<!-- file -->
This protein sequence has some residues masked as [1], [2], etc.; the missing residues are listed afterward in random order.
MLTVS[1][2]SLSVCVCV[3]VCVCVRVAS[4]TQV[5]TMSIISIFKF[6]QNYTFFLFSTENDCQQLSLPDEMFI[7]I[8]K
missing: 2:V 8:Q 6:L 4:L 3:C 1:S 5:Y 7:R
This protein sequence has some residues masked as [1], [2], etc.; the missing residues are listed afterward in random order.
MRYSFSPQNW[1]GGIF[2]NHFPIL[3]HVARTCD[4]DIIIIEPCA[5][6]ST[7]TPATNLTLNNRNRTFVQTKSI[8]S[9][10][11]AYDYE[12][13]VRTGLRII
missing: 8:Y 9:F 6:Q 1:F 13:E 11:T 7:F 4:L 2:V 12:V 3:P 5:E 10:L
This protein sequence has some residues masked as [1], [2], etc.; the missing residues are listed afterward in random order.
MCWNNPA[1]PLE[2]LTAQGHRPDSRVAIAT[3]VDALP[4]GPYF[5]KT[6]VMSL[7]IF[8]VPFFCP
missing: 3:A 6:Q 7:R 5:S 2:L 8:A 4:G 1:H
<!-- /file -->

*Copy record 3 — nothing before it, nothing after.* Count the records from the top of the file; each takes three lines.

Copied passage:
This protein sequence has some residues masked as [1], [2], etc.; the missing residues are listed afterward in random order.
MCWNNPA[1]PLE[2]LTAQGHRPDSRVAIAT[3]VDALP[4]GPYF[5]KT[6]VMSL[7]IF[8]VPFFCP
missing: 3:A 6:Q 7:R 5:S 2:L 8:A 4:G 1:H